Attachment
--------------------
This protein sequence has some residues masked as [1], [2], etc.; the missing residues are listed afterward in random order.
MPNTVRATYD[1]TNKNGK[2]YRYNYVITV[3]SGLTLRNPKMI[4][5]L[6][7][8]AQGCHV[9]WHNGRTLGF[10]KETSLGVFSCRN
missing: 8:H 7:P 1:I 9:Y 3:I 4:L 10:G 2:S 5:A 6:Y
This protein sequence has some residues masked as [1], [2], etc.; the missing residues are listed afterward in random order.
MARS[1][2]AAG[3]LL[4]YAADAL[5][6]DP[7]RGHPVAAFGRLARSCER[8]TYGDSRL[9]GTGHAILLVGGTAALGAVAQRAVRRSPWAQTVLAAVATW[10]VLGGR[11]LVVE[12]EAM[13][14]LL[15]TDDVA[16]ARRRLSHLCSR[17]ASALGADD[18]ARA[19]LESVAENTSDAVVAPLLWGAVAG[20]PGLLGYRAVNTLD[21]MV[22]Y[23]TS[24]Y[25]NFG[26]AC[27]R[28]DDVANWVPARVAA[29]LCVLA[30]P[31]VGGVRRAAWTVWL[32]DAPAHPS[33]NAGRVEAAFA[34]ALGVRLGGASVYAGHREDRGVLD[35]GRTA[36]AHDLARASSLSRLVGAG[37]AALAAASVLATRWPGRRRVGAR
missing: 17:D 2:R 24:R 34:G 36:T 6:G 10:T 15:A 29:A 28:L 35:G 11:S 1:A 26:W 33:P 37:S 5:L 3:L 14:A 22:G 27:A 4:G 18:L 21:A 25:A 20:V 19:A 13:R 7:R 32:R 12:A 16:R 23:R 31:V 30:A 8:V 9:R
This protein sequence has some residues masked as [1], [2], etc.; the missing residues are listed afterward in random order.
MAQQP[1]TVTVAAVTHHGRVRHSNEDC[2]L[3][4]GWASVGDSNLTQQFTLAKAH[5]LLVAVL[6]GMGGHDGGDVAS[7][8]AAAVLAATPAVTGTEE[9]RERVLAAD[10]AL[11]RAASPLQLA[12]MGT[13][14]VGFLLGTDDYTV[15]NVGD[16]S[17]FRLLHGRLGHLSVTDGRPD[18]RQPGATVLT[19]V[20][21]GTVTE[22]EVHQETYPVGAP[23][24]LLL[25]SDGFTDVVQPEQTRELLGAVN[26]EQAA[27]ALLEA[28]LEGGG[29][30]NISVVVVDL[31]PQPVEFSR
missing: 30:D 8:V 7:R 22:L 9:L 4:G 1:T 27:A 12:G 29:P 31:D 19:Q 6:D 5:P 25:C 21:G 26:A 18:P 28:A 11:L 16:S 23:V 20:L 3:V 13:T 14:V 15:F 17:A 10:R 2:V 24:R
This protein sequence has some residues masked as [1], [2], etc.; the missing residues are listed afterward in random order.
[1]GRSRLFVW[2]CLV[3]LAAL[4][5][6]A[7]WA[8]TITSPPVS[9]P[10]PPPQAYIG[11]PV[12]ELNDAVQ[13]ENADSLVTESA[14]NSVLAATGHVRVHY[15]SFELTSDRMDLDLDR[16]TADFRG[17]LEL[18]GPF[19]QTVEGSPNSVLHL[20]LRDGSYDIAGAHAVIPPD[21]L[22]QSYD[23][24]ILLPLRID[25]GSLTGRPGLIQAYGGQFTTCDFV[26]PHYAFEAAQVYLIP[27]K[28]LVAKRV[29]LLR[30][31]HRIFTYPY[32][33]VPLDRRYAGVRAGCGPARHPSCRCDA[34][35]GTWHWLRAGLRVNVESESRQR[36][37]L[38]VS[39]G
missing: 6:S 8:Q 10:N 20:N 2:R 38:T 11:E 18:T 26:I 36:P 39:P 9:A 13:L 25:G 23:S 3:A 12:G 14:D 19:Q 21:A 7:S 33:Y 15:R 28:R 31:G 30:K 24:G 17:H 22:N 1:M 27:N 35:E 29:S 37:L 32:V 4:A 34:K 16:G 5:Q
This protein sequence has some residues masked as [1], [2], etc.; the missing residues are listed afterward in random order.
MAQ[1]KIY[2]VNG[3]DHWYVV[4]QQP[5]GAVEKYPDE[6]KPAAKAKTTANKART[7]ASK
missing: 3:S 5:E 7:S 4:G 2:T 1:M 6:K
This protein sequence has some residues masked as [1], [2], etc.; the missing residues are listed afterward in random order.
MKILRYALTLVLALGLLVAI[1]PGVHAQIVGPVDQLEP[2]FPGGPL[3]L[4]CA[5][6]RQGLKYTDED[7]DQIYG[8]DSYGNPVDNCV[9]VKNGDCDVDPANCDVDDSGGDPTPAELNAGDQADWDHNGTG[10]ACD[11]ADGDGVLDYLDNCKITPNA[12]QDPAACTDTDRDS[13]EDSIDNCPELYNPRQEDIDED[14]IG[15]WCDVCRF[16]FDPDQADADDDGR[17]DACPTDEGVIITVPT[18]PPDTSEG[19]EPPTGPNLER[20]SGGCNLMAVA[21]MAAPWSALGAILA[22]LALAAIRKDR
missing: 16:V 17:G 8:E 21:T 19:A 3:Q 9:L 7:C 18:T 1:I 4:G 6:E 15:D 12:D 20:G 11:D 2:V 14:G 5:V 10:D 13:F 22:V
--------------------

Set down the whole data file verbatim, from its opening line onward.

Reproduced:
This protein sequence has some residues masked as [1], [2], etc.; the missing residues are listed afterward in random order.
MPNTVRATYD[1]TNKNGK[2]YRYNYVITV[3]SGLTLRNPKMI[4][5]L[6][7][8]AQGCHV[9]WHNGRTLGF[10]KETSLGVFSCRN
missing: 8:H 7:P 1:I 9:Y 3:I 4:L 10:G 2:S 5:A 6:Y
This protein sequence has some residues masked as [1], [2], etc.; the missing residues are listed afterward in random order.
MARS[1][2]AAG[3]LL[4]YAADAL[5][6]DP[7]RGHPVAAFGRLARSCER[8]TYGDSRL[9]GTGHAILLVGGTAALGAVAQRAVRRSPWAQTVLAAVATW[10]VLGGR[11]LVVE[12]EAM[13][14]LL[15]TDDVA[16]ARRRLSHLCSR[17]ASALGADD[18]ARA[19]LESVAENTSDAVVAPLLWGAVAG[20]PGLLGYRAVNTLD[21]MV[22]Y[23]TS[24]Y[25]NFG[26]AC[27]R[28]DDVANWVPARVAA[29]LCVLA[30]P[31]VGGVRRAAWTVWL[32]DAPAHPS[33]NAGRVEAAFA[34]ALGVRLGGASVYAGHREDRGVLD[35]GRTA[36]AHDLARASSLSRLVGAG[37]AALAAASVLATRWPGRRRVGAR
missing: 17:D 2:R 24:R 34:G 36:T 6:G 10:T 15:A 29:A 28:L 35:G 11:S 1:A 26:W 33:P 37:S 5:L 3:L 14:A 22:G 27:A 4:G 18:L 21:A 25:A 20:V 19:A 13:R 7:R 32:R 12:A 16:R 23:R 31:V 30:A 8:V 9:R
This protein sequence has some residues masked as [1], [2], etc.; the missing residues are listed afterward in random order.
MAQQP[1]TVTVAAVTHHGRVRHSNEDC[2]L[3][4]GWASVGDSNLTQQFTLAKAH[5]LLVAVL[6]GMGGHDGGDVAS[7][8]AAAVLAATPAVTGTEE[9]RERVLAAD[10]AL[11]RAASPLQLA[12]MGT[13][14]VGFLLGTDDYTV[15]NVGD[16]S[17]FRLLHGRLGHLSVTDGRPD[18]RQPGATVLT[19]V[20][21]GTVTE[22]EVHQETYPVGAP[23][24]LLL[25]SDGFTDVVQPEQTRELLGAVN[26]EQAA[27]ALLEA[28]LEGGG[29][30]NISVVVVDL[31]PQPVEFSR
missing: 30:D 8:V 7:R 22:L 9:L 4:G 1:T 27:A 12:G 29:P 31:D 19:Q 6:D 5:P 25:C 21:G 26:A 18:P 28:A 11:L 16:S 23:V 20:L 3:V 13:T 14:V 15:F 17:A 10:R 2:V 24:R
This protein sequence has some residues masked as [1], [2], etc.; the missing residues are listed afterward in random order.
[1]GRSRLFVW[2]CLV[3]LAAL[4][5][6]A[7]WA[8]TITSPPVS[9]P[10]PPPQAYIG[11]PV[12]ELNDAVQ[13]ENADSLVTESA[14]NSVLAATGHVRVHY[15]SFELTSDRMDLDLDR[16]TADFRG[17]LEL[18]GPF[19]QTVEGSPNSVLHL[20]LRDGSYDIAGAHAVIPPD[21]L[22]QSYD[23][24]ILLPLRID[25]GSLTGRPGLIQAYGGQFTTCDFV[26]PHYAFEAAQVYLIP[27]K[28]LVAKRV[29]LLR[30][31]HRIFTYPY[32][33]VPLDRRYAGVRAGCGPARHPSCRCDA[34][35]GTWHWLRAGLRVNVESESRQR[36][37]L[38]VS[39]G
missing: 6:S 8:Q 10:N 20:N 2:R 38:T 11:E 18:T 26:I 36:P 39:P 9:A 13:L 25:G 23:S 3:A 12:G 14:D 19:Q 21:A 7:S 33:Y 15:R 28:R 31:G 30:K 24:G 17:H 22:N 1:M 27:N 35:E 29:S 37:L 32:V 4:A 34:K 16:G 5:Q
This protein sequence has some residues masked as [1], [2], etc.; the missing residues are listed afterward in random order.
MAQ[1]KIY[2]VNG[3]DHWYVV[4]QQP[5]GAVEKYPDE[6]KPAAKAKTTANKART[7]ASK
missing: 3:S 5:E 7:S 4:G 2:T 1:M 6:K
This protein sequence has some residues masked as [1], [2], etc.; the missing residues are listed afterward in random order.
MKILRYALTLVLALGLLVAI[1]PGVHAQIVGPVDQLEP[2]FPGGPL[3]L[4]CA[5][6]RQGLKYTDED[7]DQIYG[8]DSYGNPVDNCV[9]VKNGDCDVDPANCDVDDSGGDPTPAELNAGDQADWDHNGTG[10]ACD[11]ADGDGVLDYLDNCKITPNA[12]QDPAACTDTDRDS[13]EDSIDNCPELYNPRQEDIDED[14]IG[15]WCDVCRF[16]FDPDQADADDDGR[17]DACPTDEGVIITVPT[18]PPDTSEG[19]EPPTGPNLER[20]SGGCNLMAVA[21]MAAPWSALGAILA[22]LALAAIRKDR
missing: 16:V 17:G 8:E 21:T 19:A 3:Q 9:L 7:C 18:T 1:I 4:G 6:E 15:D 12:D 20:G 11:D 2:V 14:G 5:V 10:D 13:F 22:V